Innery History, Family Crest & Coats of Arms
- Origins Available:
The Irish name Innery was originally written in a Gaelic form as O hInneirghe, which is derived from an adjective meaning easily roused early.
Early Origins of the Innery family
The surname Innery was first found in County Tyrone (Irish:Tír Eoghain), the ancient territory of the O'Neills, now in the Province of Ulster, central Northern Ireland, where they held a family seat at Cullentra. From here, the head of this Irish sept extended his territories into the valley of Glenconkeiny in County Londonderry.
Meilor Fitzhenry (d. 1220), was "Justiciar of Ireland, was the son of Henry, the bastard son of King Henry I, by Nesta, the wife of Gerald of Windsor, and the daughter of Rhys ab Tewdwr, king of South Wales. He was thus the first cousin of Henry II, and related to the noblest Norman and native families of South Wales. " 
Early History of the Innery family
This web page shows only a small excerpt of our Innery research. Another 54 words (4 lines of text) covering the years 1172, 1753, 1816, 1796, 1800, 1785 and 1845 are included under the topic Early Innery History in all our PDF Extended History products and printed products wherever possible.
Innery Spelling Variations
The Middle Ages saw a great number of spelling variations for surnames common to the Irish landscape. One reason for these variations is the fact that surnames were not rigidly fixed by this period. The following variations for the name Innery were encountered in the archives: O'Henry, Fitzhenry, MacHenry, MacEnery, MacEniry and others.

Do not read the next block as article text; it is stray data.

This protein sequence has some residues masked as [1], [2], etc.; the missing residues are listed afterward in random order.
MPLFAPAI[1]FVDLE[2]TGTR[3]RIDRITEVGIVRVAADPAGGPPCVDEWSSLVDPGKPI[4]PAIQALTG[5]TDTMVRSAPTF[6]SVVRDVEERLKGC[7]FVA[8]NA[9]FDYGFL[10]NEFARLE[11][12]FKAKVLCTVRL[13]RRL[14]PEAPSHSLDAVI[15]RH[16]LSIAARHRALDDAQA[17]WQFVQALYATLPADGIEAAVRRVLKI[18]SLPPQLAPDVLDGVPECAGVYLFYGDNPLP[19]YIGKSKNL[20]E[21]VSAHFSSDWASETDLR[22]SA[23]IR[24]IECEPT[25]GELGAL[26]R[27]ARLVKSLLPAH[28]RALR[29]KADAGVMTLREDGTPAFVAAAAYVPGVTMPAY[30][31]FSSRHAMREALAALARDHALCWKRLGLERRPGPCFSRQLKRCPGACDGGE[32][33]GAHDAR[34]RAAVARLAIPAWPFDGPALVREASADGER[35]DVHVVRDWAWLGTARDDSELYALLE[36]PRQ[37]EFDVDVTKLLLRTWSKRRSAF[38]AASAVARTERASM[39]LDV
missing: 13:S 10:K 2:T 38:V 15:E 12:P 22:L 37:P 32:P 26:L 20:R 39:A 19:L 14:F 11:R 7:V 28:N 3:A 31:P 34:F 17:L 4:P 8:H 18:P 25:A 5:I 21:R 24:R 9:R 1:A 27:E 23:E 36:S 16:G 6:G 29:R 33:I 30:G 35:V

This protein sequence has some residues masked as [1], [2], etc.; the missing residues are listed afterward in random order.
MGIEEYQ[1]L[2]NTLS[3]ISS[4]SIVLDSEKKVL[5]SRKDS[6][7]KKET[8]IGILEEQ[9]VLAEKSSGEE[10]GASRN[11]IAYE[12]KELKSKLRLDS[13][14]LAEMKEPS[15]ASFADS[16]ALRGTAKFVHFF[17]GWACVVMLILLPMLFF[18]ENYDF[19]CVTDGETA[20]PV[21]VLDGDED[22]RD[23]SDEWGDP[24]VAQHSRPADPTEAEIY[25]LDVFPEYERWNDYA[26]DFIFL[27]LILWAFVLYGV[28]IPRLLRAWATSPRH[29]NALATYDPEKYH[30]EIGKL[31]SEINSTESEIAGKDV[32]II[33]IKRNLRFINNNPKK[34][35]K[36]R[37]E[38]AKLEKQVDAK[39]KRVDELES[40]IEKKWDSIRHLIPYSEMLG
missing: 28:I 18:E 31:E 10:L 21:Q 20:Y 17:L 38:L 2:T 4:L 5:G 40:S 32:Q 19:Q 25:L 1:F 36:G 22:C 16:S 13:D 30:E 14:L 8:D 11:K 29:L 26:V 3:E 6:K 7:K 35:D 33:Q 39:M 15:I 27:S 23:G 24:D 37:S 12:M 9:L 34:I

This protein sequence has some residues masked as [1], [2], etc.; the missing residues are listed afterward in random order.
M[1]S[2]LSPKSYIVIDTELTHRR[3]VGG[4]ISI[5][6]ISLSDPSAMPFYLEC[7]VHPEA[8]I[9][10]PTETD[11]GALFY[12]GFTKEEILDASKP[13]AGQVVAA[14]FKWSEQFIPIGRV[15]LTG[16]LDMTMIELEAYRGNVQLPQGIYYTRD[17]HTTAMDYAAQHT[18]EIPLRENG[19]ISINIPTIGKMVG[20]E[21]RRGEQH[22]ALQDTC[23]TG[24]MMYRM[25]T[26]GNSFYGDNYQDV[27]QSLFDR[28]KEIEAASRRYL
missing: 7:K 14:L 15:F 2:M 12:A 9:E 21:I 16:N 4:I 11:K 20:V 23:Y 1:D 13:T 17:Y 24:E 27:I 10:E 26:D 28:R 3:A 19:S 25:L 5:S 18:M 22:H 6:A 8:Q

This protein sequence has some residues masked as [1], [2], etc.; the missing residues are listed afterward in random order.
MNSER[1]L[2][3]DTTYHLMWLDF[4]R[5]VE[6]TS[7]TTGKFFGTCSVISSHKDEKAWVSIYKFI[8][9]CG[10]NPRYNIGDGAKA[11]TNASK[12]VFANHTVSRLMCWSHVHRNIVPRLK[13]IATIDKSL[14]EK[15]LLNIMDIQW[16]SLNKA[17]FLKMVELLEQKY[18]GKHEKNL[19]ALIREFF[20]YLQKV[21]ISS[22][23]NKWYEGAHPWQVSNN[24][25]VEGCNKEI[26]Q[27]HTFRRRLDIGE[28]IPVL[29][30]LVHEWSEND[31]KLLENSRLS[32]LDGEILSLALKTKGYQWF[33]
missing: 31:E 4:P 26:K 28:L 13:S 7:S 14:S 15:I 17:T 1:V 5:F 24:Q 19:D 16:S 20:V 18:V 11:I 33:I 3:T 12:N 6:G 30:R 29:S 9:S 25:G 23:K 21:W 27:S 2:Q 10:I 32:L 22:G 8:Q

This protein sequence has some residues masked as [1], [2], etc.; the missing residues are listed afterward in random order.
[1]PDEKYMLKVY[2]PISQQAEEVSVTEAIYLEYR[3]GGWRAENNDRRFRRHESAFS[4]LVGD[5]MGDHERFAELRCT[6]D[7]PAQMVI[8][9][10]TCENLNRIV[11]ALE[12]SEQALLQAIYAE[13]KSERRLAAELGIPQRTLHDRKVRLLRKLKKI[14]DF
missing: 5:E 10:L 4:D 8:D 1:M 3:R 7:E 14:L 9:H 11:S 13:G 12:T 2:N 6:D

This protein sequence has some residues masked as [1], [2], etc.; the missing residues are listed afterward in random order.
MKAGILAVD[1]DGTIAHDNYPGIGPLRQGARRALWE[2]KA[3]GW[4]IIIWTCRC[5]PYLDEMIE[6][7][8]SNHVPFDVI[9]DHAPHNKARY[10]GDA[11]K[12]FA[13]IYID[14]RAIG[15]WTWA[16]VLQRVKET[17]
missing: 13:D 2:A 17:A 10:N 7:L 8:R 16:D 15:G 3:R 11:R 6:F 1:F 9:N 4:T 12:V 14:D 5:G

Early Notables of the Innery family (pre 1700)
Prominent amongst the family at this time was James McHenry (1753-1816), American (Irish-born) patriot in the American Revolution; Secretary of War 1796-1800, and private secretary to...
Another 26 words (2 lines of text) are included under the topic Early Innery Notables in all our PDF Extended History products and printed products wherever possible.
Migration of the Innery family
In the 19th century, thousands of Irish left their English-occupied homeland for North America. Like most new world settlers, the Irish initially settled on the eastern shores of the continent but began to move westward with the promise of owning land. The height of this Irish migration came during the Great Potato Famine of the late 1840s. With apparently nothing to lose, Irish people left on ships bound for North America and Australia. Unfortunately a great many of these passengers lost their lives - the only thing many had left - to disease, starvation, and accidents during the long and dangerous journey. Those who did safely arrive in "the land of opportunities" were often used for the hard labor of building railroads, coal mines, bridges, and canals. The Irish were critical to the quick development of the infrastructure of the United States and Canada. Passenger and immigration lists indicate that members of the Innery family came to North America quite early: Francis McHenry, who settled in Pennsylvania in 1738; James McHenry, who settled in Savannah, Georgia in 1820; Thomas FitzHenry, who settled in Pennsylvania in 1773.
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- ^ Smith, George (ed), Dictionary of National Biography. London: Smith, Elder & Co., 1885-1900. Print